David M. Lampton, The Three Faces of Chinese Power: Might, Money, and Minds, Berkeley, CA: University of California Press, 2008, Chapter…
Martin Jacques, When China Rules the World: The End of the Western World
and the Birth of a New Global Order, New York: The Penguin Press, 2009,
Chapter 11: "When China Rules the World," pp. 363-413.
David M. Lampton, The Three Faces of Chinese Power: Might, Money, and Minds, Berkeley, CA: University of California Press, 2008, Chapter 7: "What
Treatment of Prisoners in ussia During the 18th 19th and 20th Century
The treatment of prisoners, and in particular the political prisoners and the prisoners of war over the centuries has been a controversial issue with standards set for handling of such poisoners, yet still these prisoners have not had the best of the conditions required anywhere in the world. This was a contentious issue in the historical ussia, but still remains a concern even in the present day ussian prisons (Gessen M. 2013) and other parts of the world. The paper is inclined towards the 18th, 19th and 20th century prisoners in ussia and how they were treated. It will also divulge the major reasons why these prisoners were subjected to the ill treatment, the editions on the way to prison, the conditions within the prisons and what people said about these prisons through art and other forms of…
Boytinck P., (1995). What Happened to Stalin's German prisoner-of-war. Retrieved December 10, 2015 from http://www.fpp.co.uk/History/General/HnetPrisoners1.html
Committee of The Judiciary U.S. Senate, (1972). Communist Treatment of Prisoners of War: A Historical Survey. December 10, 2015 from https://www.loc.gov/rr/frd/Military_Law/pdf/comm_treat_POW.pdf
Gessen M. (2013). Life in A Russian Prison. December 10, 2015 from http://latitude.blogs.nytimes.com/2013/09/23/life-in-a-russian-prison/?_r=0
Mekler J., (2015). Vasily Vereshchagin: The Road of War Prisoners. Brooklyn Museum, 06.46, Oil on Canvas.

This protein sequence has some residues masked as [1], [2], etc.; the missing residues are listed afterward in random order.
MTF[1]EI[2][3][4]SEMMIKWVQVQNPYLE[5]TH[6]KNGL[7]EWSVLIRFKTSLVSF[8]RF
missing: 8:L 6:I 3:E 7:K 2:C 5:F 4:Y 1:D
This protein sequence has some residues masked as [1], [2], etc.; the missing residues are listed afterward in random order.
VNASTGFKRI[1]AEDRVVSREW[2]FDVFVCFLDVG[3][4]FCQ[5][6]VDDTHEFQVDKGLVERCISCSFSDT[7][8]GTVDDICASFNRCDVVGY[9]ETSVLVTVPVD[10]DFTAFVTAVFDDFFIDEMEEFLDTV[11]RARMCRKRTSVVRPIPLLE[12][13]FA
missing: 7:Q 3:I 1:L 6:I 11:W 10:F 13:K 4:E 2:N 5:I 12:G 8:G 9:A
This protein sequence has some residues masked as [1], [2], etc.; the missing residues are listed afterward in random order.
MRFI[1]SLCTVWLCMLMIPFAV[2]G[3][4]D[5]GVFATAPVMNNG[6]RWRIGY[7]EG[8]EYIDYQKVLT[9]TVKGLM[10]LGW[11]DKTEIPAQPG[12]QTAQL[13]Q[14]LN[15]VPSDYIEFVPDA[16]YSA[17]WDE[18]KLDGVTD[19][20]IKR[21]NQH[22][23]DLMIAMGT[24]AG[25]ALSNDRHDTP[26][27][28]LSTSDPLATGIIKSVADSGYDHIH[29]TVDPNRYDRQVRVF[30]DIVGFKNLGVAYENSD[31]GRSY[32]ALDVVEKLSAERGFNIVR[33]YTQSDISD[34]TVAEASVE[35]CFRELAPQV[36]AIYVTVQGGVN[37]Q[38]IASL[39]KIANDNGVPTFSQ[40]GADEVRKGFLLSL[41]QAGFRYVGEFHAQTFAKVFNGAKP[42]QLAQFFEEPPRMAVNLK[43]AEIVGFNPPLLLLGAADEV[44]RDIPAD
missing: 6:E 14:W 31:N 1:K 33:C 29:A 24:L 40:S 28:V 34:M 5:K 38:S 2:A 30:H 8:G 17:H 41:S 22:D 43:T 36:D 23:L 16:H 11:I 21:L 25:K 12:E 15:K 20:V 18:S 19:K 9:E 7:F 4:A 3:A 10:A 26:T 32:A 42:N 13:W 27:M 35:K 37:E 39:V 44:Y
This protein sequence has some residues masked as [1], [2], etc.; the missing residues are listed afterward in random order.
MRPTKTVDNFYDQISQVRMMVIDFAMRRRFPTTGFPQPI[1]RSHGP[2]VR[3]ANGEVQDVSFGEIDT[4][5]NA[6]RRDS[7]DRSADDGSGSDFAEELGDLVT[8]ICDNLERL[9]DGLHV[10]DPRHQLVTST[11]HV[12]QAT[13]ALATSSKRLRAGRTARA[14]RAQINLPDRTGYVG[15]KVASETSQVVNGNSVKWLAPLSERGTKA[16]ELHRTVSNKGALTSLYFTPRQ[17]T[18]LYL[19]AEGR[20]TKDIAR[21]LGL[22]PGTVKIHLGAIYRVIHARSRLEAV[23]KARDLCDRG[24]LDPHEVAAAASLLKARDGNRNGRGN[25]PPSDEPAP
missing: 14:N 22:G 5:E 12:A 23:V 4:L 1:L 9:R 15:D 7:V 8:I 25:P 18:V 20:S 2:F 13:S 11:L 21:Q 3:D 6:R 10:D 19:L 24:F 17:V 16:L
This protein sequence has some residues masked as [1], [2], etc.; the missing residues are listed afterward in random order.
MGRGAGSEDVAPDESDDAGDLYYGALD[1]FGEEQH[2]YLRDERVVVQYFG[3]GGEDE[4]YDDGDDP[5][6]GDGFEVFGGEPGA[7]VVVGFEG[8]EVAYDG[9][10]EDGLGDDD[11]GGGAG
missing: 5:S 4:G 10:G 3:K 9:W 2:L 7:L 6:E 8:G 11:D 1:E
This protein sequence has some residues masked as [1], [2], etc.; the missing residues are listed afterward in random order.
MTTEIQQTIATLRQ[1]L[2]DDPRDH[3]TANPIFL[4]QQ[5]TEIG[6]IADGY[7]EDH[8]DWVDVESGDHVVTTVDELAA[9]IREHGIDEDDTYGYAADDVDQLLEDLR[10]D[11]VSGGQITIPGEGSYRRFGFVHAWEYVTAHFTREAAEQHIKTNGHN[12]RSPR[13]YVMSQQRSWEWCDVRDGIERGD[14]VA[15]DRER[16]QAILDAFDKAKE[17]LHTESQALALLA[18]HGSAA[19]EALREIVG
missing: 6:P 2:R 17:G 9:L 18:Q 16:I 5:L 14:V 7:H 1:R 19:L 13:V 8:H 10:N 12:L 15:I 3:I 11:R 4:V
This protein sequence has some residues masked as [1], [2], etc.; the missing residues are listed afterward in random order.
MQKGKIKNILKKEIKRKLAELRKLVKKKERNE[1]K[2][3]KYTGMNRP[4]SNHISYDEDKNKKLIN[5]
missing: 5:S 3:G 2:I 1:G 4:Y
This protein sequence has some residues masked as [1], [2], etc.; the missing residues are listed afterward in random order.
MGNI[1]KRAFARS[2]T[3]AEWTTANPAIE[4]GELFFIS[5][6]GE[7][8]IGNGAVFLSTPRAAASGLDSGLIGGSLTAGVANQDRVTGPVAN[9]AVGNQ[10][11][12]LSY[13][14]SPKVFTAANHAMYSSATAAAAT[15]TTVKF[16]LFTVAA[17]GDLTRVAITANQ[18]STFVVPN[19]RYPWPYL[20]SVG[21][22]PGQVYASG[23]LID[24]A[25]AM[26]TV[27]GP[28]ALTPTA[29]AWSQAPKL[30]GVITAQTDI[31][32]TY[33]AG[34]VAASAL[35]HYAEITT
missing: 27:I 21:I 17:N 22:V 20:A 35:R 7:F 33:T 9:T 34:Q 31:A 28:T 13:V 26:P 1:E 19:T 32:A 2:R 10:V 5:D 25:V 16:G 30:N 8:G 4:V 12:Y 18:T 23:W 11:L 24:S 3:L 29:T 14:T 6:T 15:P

Clothing and Culture
Clothing, in the modern definition, is considered to be fiber or textiles that are worn on humans, and one of the anthropological features of human culture and society. The type (color, style, fit) of clothing is typically dependent upon a number of variables -- geography, weather, gender, status, physical state, work activities, and even status symbols. From a practical standpoint, clothing serves as protection from external weather, or for safety reasons (constructing, cooking, hiking, sports); it may protect the wearer from flora and fauna (nettles, bites, thorns); it may insulate against hot or cold conditions; and may even provide a hygienic barrier. Often, studying the aspects of clothing and society tells scholars a great deal about the particular culture -- not just in external appearance but in the technology of textile production, weaving, and adornment (oucher & Deslandres, 1989).
Evolution of Clothing Styles: Scholars are uncertain as…
Blum, S. (Ed.). (1982). Eighteenth-Century French Fashion Plates. New York: Dover Publications.
Boucher, F., & Deslandres, Y. (1989). 20,000 Years of Fashion. New York and London: H.N. Abrams.
Delpierre, M. (1997). Dress in France in the 18th Century. New Haven, CT: Yale University Press.
Doyle, W. (2001). The Ancien Regime. New York: Palgrave Macmillan.
Some of the entries are closely related, but the search function appears to pull up every entry that has any of the words for which a person searches. That can be very frustrating, because it produces a large number of entries that are not related in any way to the original search. Encyclopedia Britannica also requires a person to sign up for a free trial period in order to read any of the entries (Encyclopedia Britannica, 2011). After that trial period is over, one must pay for the service. ikipedia requires no sign-up, and there is no cost for searching or reading on the site (ikipedia, 2011).
Overall, ikipedia excels over Encyclopedia Britannica when searching for crime and punishment in the 18th century or anything else. hile neither site has a page specifically dedicated to that issue and it is necessary to perform several searches on each site in order…
Encyclopedia Britannica. 2011. Britannica - the Online Encyclopedia. Web. 30 September 2011.
Wikipedia. 2011. Wikipedia. Web. 30 September 2011.